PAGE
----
Running Time: 85 minutes Classification: 15 (UK) R (U.S.)
Plot: America 2022, ALL crime is legal for 12 hours as the annual Purge commences. One family supposedly on lockdown get caught up in the purging events of a masked group, causing them to be held hostage in their own home.
Good Points (What Worked):
– The film gets you thinking. Films that make you question what you would do in that situation means the director/writer(s) are doing something right. The film presents you with a moral dilemma, without spoiling too much, the film indirectly asks, could you send a complete stranger back out in to the violent purging events knowing they’ll be killed right away, but your family would be secure? Or do you help the stranger and do your best to protect your family? Set only 9 years in the future, The Purge scares you into the prospect of ‘what if’ this happened. The scary thing about it is that we think it could happen in the space of 9 years. Not necessarily the part about the government allowing the Purge to commence, but that people would participate.
– The idea itself is quite unique. The use of the masks make the film eerily creepy, once the masks are removed, you just see some stuck-up rich kids looking to vent their frustrations from the past year on this one particular night. If you like jumpy films then this film is for you, the majority are just cheap shots, i.e. glass smashing, gun shots etc.
– If you like gore, you’re in for a treat. There are two incidents that come to mind, a broken nose and a stab wound – both occasions were unpleasant to watch. However, this could be classed as a good point because as a viewer I could feel the pain, which means both make-up and the actors did a good job!
– The cast were pretty good; Ethan Hawke plays James Sandin, a family man who sells home-security systems for a living. After selling one to practically everyone in their gated community, the Sandin’s are a very wealthy family. His performance as a protective family man is portrayed well; it wasn’t mesmerizing and not as good as his part in the 2012 horror movie Sinister, so I doubt it would be noticed as one of his career highlights, but still, it was very convincing.
Bad Points (What Didn’t Work):
– Being rated a ‘15’ in the UK; the opening CCTV footage seemed a little extreme. It was uncomfortable viewing to say the least, a very graphic montage of the previous purging years. It looked almost too realistic to be able to just pass off as a scene from a movie, because in reality, this stuff is happening more and more each day, all over the world. In hindsight it wasn’t a necessity to have included it, seemed to go a little overboard. An ‘18’ certificate would’ve been more appropriate it seems. The message of the film is too extreme, along with a rather big helping of violence and blood & gore and this film should definitely be an ‘18’ in my eyes.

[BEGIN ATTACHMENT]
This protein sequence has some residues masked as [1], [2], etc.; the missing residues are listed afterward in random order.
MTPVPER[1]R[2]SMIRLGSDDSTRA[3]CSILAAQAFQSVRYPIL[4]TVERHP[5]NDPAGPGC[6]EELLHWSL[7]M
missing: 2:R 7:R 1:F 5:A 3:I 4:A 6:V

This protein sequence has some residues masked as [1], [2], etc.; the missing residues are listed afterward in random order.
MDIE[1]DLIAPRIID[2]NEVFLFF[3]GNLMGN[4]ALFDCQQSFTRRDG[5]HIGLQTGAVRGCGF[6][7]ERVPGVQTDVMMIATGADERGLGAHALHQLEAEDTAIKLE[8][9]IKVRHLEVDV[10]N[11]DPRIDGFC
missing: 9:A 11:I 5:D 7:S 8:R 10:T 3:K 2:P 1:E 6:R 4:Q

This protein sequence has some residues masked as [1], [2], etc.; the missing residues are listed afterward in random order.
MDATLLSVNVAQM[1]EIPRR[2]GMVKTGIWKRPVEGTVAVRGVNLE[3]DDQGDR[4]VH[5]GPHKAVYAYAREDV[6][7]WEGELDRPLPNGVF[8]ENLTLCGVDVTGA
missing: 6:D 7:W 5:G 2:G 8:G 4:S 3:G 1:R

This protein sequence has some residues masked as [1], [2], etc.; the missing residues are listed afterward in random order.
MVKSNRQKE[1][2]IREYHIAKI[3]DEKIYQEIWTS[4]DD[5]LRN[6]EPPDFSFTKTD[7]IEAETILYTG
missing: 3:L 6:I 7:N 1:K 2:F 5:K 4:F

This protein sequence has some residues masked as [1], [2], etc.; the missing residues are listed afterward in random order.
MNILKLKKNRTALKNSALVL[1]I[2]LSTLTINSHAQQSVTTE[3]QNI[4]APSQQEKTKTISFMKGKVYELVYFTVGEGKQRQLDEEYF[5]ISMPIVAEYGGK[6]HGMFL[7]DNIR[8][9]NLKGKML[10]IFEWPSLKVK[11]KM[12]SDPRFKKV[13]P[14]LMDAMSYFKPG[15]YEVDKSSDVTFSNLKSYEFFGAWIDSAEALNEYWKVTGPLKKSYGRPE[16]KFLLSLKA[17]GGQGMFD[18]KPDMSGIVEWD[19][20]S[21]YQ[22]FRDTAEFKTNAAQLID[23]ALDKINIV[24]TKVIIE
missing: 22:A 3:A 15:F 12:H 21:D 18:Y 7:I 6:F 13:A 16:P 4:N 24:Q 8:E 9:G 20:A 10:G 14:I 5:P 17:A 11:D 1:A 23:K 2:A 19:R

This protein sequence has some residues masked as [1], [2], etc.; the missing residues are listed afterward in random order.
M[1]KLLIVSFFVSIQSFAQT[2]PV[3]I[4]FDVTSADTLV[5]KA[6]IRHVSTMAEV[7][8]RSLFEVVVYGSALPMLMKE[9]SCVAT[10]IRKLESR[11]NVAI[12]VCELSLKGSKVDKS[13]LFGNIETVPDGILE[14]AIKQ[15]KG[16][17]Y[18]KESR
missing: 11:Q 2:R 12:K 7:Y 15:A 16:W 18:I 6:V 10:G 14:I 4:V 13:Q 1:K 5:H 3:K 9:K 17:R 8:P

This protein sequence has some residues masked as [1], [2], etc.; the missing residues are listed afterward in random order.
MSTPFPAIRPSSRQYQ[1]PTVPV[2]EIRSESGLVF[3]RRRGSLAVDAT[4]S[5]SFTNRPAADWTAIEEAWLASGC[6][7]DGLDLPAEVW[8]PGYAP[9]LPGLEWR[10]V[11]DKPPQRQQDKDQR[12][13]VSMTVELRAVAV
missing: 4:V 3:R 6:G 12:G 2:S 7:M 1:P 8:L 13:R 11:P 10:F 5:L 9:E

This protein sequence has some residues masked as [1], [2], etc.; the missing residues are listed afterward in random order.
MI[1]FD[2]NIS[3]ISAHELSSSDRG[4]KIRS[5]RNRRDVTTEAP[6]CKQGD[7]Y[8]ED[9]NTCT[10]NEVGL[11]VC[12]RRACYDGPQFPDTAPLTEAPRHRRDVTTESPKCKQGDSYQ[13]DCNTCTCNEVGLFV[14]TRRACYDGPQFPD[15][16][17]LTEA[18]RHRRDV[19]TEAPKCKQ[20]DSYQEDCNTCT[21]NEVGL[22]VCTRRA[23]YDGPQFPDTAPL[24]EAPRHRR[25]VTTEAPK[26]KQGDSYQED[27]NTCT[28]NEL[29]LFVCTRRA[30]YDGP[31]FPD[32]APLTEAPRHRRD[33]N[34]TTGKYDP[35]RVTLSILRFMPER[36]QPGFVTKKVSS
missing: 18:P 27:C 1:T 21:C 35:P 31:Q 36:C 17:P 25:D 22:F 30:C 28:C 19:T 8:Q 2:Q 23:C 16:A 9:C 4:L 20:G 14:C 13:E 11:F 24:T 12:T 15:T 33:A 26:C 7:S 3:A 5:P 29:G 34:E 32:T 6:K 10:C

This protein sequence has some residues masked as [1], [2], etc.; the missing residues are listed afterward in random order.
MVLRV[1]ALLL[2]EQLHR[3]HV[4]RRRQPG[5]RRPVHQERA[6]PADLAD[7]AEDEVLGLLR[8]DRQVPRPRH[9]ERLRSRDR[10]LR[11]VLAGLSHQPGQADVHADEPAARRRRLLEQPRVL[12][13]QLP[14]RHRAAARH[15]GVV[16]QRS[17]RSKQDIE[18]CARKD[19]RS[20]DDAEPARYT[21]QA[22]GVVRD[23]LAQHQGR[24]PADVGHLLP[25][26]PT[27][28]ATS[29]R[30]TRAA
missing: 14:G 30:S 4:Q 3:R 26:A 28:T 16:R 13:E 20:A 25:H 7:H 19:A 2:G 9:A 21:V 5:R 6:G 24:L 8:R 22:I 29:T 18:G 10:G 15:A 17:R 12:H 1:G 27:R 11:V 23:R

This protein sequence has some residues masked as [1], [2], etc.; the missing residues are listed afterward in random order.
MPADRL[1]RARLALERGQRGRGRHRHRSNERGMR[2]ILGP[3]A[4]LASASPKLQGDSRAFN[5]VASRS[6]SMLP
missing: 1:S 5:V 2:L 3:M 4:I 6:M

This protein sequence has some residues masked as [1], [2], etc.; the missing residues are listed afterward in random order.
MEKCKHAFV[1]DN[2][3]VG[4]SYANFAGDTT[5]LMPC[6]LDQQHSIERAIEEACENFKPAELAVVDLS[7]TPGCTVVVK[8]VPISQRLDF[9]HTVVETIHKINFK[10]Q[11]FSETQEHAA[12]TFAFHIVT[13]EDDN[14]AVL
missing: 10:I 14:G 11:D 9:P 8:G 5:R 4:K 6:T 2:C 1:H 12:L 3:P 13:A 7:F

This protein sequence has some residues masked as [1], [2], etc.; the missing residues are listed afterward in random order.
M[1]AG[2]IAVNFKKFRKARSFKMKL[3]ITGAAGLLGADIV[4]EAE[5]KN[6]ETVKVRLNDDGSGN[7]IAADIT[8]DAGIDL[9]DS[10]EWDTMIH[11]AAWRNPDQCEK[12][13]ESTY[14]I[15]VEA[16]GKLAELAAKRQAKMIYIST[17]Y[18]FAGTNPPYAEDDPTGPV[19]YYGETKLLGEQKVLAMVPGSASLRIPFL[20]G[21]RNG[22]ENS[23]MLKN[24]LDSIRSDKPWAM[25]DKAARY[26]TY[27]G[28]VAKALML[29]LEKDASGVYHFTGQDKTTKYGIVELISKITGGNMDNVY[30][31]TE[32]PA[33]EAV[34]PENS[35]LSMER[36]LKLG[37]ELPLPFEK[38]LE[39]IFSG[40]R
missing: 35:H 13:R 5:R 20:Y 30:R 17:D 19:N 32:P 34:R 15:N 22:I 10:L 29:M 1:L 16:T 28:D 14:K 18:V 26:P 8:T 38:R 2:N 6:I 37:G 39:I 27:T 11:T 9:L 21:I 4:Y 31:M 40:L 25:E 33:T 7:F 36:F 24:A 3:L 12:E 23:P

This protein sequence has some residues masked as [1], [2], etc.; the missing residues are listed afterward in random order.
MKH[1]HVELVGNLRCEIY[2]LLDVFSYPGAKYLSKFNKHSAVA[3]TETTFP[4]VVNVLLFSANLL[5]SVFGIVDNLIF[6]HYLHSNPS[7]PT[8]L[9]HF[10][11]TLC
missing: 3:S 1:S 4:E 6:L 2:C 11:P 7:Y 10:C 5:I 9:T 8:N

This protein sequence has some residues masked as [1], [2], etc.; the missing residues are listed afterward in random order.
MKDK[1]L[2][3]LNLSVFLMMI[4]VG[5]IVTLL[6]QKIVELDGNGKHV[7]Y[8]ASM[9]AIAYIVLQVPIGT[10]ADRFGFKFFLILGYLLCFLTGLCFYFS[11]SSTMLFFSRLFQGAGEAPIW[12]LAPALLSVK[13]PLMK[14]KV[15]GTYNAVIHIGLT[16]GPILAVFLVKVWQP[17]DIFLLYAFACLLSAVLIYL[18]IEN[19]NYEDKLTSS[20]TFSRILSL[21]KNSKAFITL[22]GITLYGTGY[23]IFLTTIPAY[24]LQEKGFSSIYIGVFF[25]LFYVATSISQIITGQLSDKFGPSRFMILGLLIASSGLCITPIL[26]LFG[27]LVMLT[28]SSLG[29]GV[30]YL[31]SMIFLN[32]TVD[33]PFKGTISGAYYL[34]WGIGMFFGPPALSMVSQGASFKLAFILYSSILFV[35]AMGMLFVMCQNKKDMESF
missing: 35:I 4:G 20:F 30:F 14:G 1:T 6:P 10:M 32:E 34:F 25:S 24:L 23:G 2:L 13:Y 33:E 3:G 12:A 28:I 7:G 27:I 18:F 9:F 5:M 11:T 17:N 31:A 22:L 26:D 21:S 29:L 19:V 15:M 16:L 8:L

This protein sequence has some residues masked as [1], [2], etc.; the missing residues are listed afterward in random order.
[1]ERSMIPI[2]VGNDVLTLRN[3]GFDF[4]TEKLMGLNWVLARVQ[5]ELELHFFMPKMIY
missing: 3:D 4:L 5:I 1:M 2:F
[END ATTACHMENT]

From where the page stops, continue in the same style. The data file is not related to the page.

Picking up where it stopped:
– Leaving the cinema and after much deliberation, the message of the film still seems quite hazy. In order to keep crime, unemployment rates at an all-time low, the annual Purge supposedly allows all American citizens the opportunity to cleanse their souls from the 7pm-7am time period. Those on ‘lockdown’ choose not to participate and just sit through the night without trouble. One of the many issues presented in the film is, what about those without a place to stay, do they get no rights? After the twelve hours are over, everything goes back to normal – which just seems odd. Not only that, but nowhere in the film is it really pointed out, that extreme violence like this has consequences, furthermore, that it’s just plain wrong.
– Being a horror/thriller, you’d think the film would have a few twists and turns, but to me personally, I felt it was very predictable. It may have just been the case that you weren’t meant to think into it too much, but as viewer you judge the characters and their intentions, so it was predictable – not to say everyone will find it that way though. Also, there are some moments when you just ask yourself, ‘why would they do that?’
There’s no denying the fact that The Purge is a gripping film throughout. The concept/theory behind it is quite terrifying, but insightful at the same time. The way the film includes you without you actually knowing it, is very clever – that’s one of the best parts about the film, you question yourself and your beliefs. The reason for the three stars is because it was good, not brilliant. Somehow there are a couple of ‘funny’ moments in the film, which don’t necessarily lighten the mood, but actually add some sort of sinister (pun not intended) feel to it. Think crazy woman tickling a woman scared for her life, or piggy backs around a death trap, you get the picture! The reason it doesn’t get a 4+ is due to the heavy reliance on gunshots and gore to try and make the film more entertaining, plus the fact that they fail to mention that violence is never the answer, feels like it’s condoning it. Overall, the film is worth a watch, if not to just have your own take on it!